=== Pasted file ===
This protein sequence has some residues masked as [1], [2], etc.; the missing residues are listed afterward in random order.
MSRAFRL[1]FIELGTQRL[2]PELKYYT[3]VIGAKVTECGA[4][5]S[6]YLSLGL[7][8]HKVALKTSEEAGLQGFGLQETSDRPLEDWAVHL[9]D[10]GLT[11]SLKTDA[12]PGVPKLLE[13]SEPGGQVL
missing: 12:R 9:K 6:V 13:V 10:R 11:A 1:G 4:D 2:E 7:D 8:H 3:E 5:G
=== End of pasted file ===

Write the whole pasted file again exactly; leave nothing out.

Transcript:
This protein sequence has some residues masked as [1], [2], etc.; the missing residues are listed afterward in random order.
MSRAFRL[1]FIELGTQRL[2]PELKYYT[3]VIGAKVTECGA[4][5]S[6]YLSLGL[7][8]HKVALKTSEEAGLQGFGLQETSDRPLEDWAVHL[9]D[10]GLT[11]SLKTDA[12]PGVPKLLE[13]SEPGGQVL
missing: 12:R 9:K 6:V 13:V 10:R 11:A 1:G 4:D 2:E 7:D 8:H 3:E 5:G